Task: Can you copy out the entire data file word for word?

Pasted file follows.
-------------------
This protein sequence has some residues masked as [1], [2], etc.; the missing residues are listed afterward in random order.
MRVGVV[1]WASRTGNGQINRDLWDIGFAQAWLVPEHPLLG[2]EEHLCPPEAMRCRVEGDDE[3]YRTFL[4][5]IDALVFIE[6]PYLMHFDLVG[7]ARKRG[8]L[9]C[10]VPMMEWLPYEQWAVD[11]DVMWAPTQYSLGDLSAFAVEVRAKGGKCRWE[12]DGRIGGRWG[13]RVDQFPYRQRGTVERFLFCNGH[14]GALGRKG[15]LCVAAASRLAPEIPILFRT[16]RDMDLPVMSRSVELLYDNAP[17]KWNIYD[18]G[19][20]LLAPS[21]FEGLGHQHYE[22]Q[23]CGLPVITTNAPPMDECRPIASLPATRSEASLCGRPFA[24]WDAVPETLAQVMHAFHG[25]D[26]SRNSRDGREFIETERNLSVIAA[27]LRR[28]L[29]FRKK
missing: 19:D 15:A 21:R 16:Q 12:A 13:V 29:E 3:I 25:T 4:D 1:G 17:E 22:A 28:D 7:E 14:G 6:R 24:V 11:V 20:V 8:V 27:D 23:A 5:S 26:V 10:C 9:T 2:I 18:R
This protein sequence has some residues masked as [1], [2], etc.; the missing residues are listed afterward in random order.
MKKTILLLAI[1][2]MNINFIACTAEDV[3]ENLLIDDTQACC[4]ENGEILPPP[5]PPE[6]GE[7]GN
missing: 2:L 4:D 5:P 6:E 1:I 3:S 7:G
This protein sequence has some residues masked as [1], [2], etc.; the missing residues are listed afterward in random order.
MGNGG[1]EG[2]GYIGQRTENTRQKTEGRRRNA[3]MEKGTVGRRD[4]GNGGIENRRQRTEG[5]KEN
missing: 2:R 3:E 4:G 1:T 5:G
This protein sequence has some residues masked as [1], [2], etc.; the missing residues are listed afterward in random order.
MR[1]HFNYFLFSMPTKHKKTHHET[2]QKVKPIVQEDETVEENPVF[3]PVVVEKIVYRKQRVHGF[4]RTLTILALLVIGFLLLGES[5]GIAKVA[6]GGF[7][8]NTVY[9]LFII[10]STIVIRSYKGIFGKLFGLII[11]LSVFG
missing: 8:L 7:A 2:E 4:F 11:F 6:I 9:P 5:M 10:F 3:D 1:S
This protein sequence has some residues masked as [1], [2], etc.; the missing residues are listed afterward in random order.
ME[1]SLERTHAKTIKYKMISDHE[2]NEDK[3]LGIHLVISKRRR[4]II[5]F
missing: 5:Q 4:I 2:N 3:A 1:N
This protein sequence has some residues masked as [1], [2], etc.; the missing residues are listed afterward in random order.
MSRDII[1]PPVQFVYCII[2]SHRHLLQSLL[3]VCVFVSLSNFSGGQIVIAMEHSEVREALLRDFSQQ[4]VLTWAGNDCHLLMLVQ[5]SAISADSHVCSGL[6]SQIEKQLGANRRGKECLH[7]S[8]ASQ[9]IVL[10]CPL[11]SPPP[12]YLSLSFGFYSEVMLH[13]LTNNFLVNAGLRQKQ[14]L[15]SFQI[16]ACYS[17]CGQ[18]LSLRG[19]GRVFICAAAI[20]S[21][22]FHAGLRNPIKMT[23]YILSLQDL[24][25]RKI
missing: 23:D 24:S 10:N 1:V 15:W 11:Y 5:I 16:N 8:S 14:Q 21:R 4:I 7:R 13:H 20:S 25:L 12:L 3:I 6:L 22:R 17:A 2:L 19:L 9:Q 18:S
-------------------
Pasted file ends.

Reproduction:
This protein sequence has some residues masked as [1], [2], etc.; the missing residues are listed afterward in random order.
MRVGVV[1]WASRTGNGQINRDLWDIGFAQAWLVPEHPLLG[2]EEHLCPPEAMRCRVEGDDE[3]YRTFL[4][5]IDALVFIE[6]PYLMHFDLVG[7]ARKRG[8]L[9]C[10]VPMMEWLPYEQWAVD[11]DVMWAPTQYSLGDLSAFAVEVRAKGGKCRWE[12]DGRIGGRWG[13]RVDQFPYRQRGTVERFLFCNGH[14]GALGRKG[15]LCVAAASRLAPEIPILFRT[16]RDMDLPVMSRSVELLYDNAP[17]KWNIYD[18]G[19][20]LLAPS[21]FEGLGHQHYE[22]Q[23]CGLPVITTNAPPMDECRPIASLPATRSEASLCGRPFA[24]WDAVPETLAQVMHAFHG[25]D[26]SRNSRDGREFIETERNLSVIAA[27]LRR[28]L[29]FRKK
missing: 19:D 15:A 21:R 16:Q 12:A 13:V 29:E 3:I 25:T 4:D 1:G 17:E 22:A 28:D 7:E 14:G 6:R 24:V 11:V 20:V 8:V 27:D 23:A 5:S 26:V 10:C 9:T 2:I 18:R
This protein sequence has some residues masked as [1], [2], etc.; the missing residues are listed afterward in random order.
MKKTILLLAI[1][2]MNINFIACTAEDV[3]ENLLIDDTQACC[4]ENGEILPPP[5]PPE[6]GE[7]GN
missing: 2:L 4:D 5:P 6:E 1:I 3:S 7:G
This protein sequence has some residues masked as [1], [2], etc.; the missing residues are listed afterward in random order.
MGNGG[1]EG[2]GYIGQRTENTRQKTEGRRRNA[3]MEKGTVGRRD[4]GNGGIENRRQRTEG[5]KEN
missing: 2:R 3:E 4:G 1:T 5:G
This protein sequence has some residues masked as [1], [2], etc.; the missing residues are listed afterward in random order.
MR[1]HFNYFLFSMPTKHKKTHHET[2]QKVKPIVQEDETVEENPVF[3]PVVVEKIVYRKQRVHGF[4]RTLTILALLVIGFLLLGES[5]GIAKVA[6]GGF[7][8]NTVY[9]LFII[10]STIVIRSYKGIFGKLFGLII[11]LSVFG
missing: 8:L 7:A 2:E 4:F 11:F 6:I 9:P 5:M 10:F 3:D 1:S
This protein sequence has some residues masked as [1], [2], etc.; the missing residues are listed afterward in random order.
ME[1]SLERTHAKTIKYKMISDHE[2]NEDK[3]LGIHLVISKRRR[4]II[5]F
missing: 5:Q 4:I 2:N 3:A 1:N
This protein sequence has some residues masked as [1], [2], etc.; the missing residues are listed afterward in random order.
MSRDII[1]PPVQFVYCII[2]SHRHLLQSLL[3]VCVFVSLSNFSGGQIVIAMEHSEVREALLRDFSQQ[4]VLTWAGNDCHLLMLVQ[5]SAISADSHVCSGL[6]SQIEKQLGANRRGKECLH[7]S[8]ASQ[9]IVL[10]CPL[11]SPPP[12]YLSLSFGFYSEVMLH[13]LTNNFLVNAGLRQKQ[14]L[15]SFQI[16]ACYS[17]CGQ[18]LSLRG[19]GRVFICAAAI[20]S[21][22]FHAGLRNPIKMT[23]YILSLQDL[24][25]RKI
missing: 23:D 24:S 10:N 1:V 15:W 11:Y 5:I 16:N 8:S 14:Q 21:R 4:I 7:R 13:H 20:S 25:L 12:L 3:I 6:L 22:R 17:A 2:L 19:L 9:Q 18:S